Placeholder Image

Subtitles section Play video

  • Emoji.

  • For some of us, it's a second language.

  • But did you know anyone can make an emoji?

  • You don't need funding.

  • You don't need to know someone on the inside.

  • You just need a really good 10-page paper.

  • Emoji is actually a Japanese word that means "pictogram" or "pictograph."

  • SoftBank, a Japanese wireless carrier, created the first known emoji set in 1997.

  • When Apple launched its iOS 2.2 in November 2008, it had to create its own emoji so any emoji sent from SoftBank customers would show up on iPhones.

  • The company gave the task to three designers.

  • And so, when I was there, I just openly asked, "What is an emoji?"

  • And they told me, "Oh, it's like an illustration, and you're gonna be drawing about 480 of them with your mentor."

  • And I was like, "Oh, all right, well, here I go for three months making these illustrations."

  • Fast-forward to 2019.

  • Thousands of emoji have been added, depictions of existing emoji have been changed, and now anyone can propose an emoji.

  • The first step is to submit your proposal to the Unicode Consortium.

  • It's a nonprofit organization that sets the standard for how text is represented and displayed across various programs and pieces of software.

  • The Unicode Consortium deals with about 50 emoji proposals a year.

  • That might not sound like a lot, but it's because most of the proposals don't even make it past the first round.

  • Why not?

  • Well, you have to design an icon that still looks like a redwood tree, or whatever you're interested in, even at extremely small size, because we use emoji in text.

  • And that's where a lot of proposals just fall flat immediately.

  • Proposers also need to make sure their emoji align with Unicode's 13 mandatory selection factors, turning their proposals into 10-page documents that include an overall explanation of the emoji, reasons why it's needed, and data justifying its existence.

  • So if you want to have a strong proposal, one, it should be an emoji that people will use frequently, often, and that a large number of people will use.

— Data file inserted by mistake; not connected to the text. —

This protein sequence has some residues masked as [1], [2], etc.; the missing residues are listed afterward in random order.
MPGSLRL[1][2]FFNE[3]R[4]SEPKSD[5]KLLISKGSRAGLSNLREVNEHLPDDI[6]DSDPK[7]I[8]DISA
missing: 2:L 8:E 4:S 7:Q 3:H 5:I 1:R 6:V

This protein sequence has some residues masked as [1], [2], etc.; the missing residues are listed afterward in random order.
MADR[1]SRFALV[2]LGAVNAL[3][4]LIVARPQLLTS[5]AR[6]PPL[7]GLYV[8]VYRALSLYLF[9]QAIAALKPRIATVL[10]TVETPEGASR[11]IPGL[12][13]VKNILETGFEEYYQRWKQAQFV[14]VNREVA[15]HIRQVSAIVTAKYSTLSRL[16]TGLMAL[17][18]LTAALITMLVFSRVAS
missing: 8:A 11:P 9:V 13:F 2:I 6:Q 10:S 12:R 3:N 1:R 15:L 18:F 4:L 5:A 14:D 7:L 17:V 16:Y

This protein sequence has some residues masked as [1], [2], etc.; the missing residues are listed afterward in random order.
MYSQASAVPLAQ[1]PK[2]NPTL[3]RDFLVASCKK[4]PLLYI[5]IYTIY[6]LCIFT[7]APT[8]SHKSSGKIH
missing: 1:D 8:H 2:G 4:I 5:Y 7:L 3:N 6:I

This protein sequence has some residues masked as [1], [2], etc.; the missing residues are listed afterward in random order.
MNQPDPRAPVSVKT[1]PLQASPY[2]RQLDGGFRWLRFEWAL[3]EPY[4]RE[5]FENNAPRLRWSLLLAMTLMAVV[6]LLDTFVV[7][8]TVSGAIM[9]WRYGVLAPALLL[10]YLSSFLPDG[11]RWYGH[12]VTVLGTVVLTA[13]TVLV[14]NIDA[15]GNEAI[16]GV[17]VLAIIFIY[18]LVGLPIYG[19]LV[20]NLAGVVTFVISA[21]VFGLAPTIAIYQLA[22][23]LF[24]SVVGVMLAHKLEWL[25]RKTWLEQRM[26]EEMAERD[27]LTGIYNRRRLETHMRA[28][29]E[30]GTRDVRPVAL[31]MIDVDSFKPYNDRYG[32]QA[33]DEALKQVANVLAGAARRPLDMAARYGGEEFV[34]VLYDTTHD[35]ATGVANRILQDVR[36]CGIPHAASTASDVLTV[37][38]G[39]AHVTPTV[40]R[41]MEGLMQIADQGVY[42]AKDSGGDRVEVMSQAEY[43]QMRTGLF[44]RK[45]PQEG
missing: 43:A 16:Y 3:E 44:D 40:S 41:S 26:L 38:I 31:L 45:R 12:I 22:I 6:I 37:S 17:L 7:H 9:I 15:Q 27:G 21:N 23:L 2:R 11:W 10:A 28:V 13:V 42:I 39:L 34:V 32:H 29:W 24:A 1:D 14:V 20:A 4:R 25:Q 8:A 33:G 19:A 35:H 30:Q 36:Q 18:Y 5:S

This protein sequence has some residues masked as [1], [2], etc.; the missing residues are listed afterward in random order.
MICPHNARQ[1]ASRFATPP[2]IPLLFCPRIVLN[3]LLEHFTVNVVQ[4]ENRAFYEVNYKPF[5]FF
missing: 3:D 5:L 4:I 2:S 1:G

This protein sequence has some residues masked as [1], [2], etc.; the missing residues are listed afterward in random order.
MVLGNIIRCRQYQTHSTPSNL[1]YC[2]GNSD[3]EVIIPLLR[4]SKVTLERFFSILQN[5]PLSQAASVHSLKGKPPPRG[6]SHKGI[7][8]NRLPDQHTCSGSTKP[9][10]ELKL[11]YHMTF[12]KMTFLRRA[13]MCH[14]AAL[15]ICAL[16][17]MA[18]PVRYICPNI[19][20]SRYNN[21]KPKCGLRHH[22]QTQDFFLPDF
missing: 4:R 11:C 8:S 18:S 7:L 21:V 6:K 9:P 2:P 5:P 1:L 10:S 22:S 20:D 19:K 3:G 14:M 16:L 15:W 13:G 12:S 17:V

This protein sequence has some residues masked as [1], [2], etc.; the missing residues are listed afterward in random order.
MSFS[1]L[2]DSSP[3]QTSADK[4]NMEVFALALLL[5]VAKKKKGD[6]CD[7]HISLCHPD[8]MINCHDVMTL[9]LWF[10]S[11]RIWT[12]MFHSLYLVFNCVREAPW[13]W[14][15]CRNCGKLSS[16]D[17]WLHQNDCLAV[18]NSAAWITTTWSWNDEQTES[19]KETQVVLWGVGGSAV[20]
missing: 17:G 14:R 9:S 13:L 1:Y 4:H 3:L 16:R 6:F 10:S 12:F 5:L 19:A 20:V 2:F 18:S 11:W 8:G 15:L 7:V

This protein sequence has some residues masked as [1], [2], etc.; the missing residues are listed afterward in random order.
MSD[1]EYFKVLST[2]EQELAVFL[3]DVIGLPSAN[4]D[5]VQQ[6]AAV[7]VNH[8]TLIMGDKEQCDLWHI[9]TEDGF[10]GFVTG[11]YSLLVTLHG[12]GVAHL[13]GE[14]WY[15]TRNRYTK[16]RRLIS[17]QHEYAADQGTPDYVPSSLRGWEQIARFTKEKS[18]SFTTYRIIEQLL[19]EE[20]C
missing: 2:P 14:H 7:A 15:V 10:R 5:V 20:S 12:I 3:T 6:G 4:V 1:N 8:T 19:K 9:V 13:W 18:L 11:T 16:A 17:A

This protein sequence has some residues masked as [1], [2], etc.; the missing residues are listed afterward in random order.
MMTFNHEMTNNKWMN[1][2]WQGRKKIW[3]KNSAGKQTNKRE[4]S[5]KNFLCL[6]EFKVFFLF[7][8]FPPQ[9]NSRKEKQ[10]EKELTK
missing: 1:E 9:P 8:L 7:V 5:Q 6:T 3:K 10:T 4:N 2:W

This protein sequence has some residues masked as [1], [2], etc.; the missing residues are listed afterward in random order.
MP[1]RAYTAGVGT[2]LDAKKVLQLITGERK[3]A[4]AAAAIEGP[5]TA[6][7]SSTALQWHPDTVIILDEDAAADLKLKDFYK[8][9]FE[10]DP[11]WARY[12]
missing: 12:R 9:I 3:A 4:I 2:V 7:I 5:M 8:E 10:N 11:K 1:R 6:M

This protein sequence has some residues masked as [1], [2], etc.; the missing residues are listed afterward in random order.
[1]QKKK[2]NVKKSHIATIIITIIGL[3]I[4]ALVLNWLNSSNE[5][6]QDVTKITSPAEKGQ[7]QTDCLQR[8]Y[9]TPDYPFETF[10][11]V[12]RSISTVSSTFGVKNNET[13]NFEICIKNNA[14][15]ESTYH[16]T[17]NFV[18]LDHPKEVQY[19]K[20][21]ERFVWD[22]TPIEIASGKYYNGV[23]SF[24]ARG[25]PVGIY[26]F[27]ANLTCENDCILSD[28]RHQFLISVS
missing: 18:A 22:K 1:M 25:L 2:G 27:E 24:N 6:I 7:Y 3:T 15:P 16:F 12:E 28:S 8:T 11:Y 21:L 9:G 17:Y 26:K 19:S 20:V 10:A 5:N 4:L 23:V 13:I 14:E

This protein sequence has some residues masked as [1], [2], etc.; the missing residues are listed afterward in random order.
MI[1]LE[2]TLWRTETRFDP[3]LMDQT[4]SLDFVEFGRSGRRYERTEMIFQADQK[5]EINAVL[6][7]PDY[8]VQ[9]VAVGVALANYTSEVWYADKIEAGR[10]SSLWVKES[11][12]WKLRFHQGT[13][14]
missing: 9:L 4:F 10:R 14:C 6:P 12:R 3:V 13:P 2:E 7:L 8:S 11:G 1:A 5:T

• Two, it has to be in that sweet spot of being specific enough to warrant a separate image and not general enough to be confused with other things that are not that emoji.

  • That's Sebastián Delmont.

  • He successfully proposed the flatbread emoji.

  • He's also an active member of Emojination, a community of emoji enthusiasts that helps get many emoji proposals approved, like the hijab and the dumpling.

  • Once your proposal is ready, you submit it to Unicode via email, but the review process takes about a whole year.

  • Why so long?

  • Well, it needs to be approved from different committees within Unicode.

  • Here's the journey your proposed emoji takes after it's been submitted to Unicode.

  • First, the Emoji Subcommittee will review and refine proposals with those who submitted them.

  • Some proposals may get rejected, but proposals that do meet all the selection factors will get passed to the Unicode Technical Committee.

  • This committee finalizes everything that will go into the Unicode Standard, like assigning a universal code for each emoji.

  • Six months in, the Draft Candidates list is created, which lists all the emoji that will be moving forward.

  • Vendors including Google, Apple, Microsoft, Twitter, and Facebook will all see the list and weigh in on the designs.

  • In the final three months, Unicode's Common Locale Data Repository will establish a name for the emoji and record the name in languages other than English.

  • Finally, the last step: designing!

  • In the first quarter of the second year, the final candidate list will be sent to all the vendors to start designing.

  • Each vendor has their own style guide to follow.

  • Any time a designer starts an emoji, they read the proposal, they look at the reference icons, and they confer with experts on the subject.

  • For the case of the deaf emoji, we talked to the CEO of the National Association of the Deaf.

  • We look at it very, very tiny and we say, "OK, are those legible when they're small?"

  • And, of course, we try to anticipate what other folks are doing, which is why we talk to all of our friends in the Emoji Subcommittee.

  • And that's sort of the process for an emoji.

  • Once all the designs are finalized, vendors will roll out the new emoji set, usually around the time they update their operating systems.

  • Apple usually does it in the fall, around the same time iOS gets updated.

  • From start to finish, it could take almost two years before you see your emoji on your devices.

  • So, if you have an idea, start working on it now.

  • And pro tip: The best time to submit is the beginning of each year.

  • And when I came to the US, I didn't speak the language, but I ended up drawing stick figures to sort of express my ideas and also be understood.

  • And so working on the emoji decades later was really ironic, because it's kind of doing that same thing of bridging those language barriers and having everyone understand one another.

  • I think that's really beautiful.


Subtitles and vocabulary

Operation of videos Adjust the video here to display the subtitles

B1 US emoji unicode proposal submit softbank consortium

How Emoji Are Made

  • 4365 186
    Mackenzie posted on 2019/09/25
Video vocabulary